homology
Contents
English[edit]
Etymology[edit]
In mathematics, the term was first used in a topological sense by French polymath Henri Poincaré, in a sense close to what is now called a bordism. Thus, he thought of a homology as a relation between manifolds mapped into a reference manifold. Such manifolds form a homology when they form the boundary of a higherdimensional manifold inside the reference manifold. Poincaré simplified his definition by considering only spaces that were simplicial complexes (that had a triangulation), and only objects in the space made up of simplices in the triangulation. Eventually, Poincaré's version was replaced by the more general singular homology, which is what mathematicians mean by homology.
In modern usage, the term homology often means homology group. Thus, X did Y by computing the homology of Z means X did Y by computing the homology groups of Z. More loosely, as used in homology in a space, the term corresponds to a singular homology group (group of singular homologies).^{[1]}
Noun[edit]
homology (plural homologies)
 A homologous relationship.
 (topology) A theory associating a system of groups to each topological space.
 (algebra) A certain system of groups associated to a chain complex.
 (chemistry) The relationship between the elements in the same group of the periodic table, or between organic compounds in a homologous series.
 (evolutionary theory) A correspondence of structures in two life forms with a common evolutionary origin, such as flippers and hands.
 (genetics) The presence of the same series of bases in related genes.
Usage notes[edit]
 Like many terms that start with a nonsilent h but have emphasis on their second syllable, some people precede homology with an, others with a.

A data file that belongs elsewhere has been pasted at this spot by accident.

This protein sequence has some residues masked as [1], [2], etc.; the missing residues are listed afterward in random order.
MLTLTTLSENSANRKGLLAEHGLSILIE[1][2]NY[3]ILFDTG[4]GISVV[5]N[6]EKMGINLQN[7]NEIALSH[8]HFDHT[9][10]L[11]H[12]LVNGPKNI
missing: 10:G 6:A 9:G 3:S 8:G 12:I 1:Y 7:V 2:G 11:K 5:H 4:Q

(evolutionary theory): For a discussion of the use of the term homology (and by association homologous) in biology, see: Patterson, Colin. "Homology in Classical and Molecular Biology." Molecular Biology and Evolution 5, no. 6 (November 1988): 603–625. http://mbe.oxfordjournals.org/cgi/reprint/5/6/603.pdf (accessed 18 December 2009; archived 18 December 2009, http://www.webcitation.org/5m7rn4rCe )
 (mathematics): When used attributively before the name of a topological space, as in homology nsphere or homology manifold, the reference is to a space whose homology is the same as that of the space mentioned: an homology manifold, for example, is a space whose homology is that of some manifold.
 (mathematics): In modern usage, the term is used to mean homology group. Thus, X did Y by computing the homology of Z means X did Y by computing the homology groups of Z. More loosely, as used in homology in a space, the term corresponds to a singular homology group (group of singular homologies).^{[1]}
Derived terms[edit]
Related terms[edit]
Translations[edit]


 The translations below need to be checked and inserted above into the appropriate translation tables, removing any numbers. Numbers do not necessarily match those in definitions. See instructions at Wiktionary:Entry layout#Translations.
See also[edit]
 Eilenberg–Steenrod axioms on Wikipedia.Wikipedia
 Singular homology on Wikipedia.Wikipedia
References[edit]
 ↑ ^{1.0} ^{1.1} Homology on Wolfram MathWorld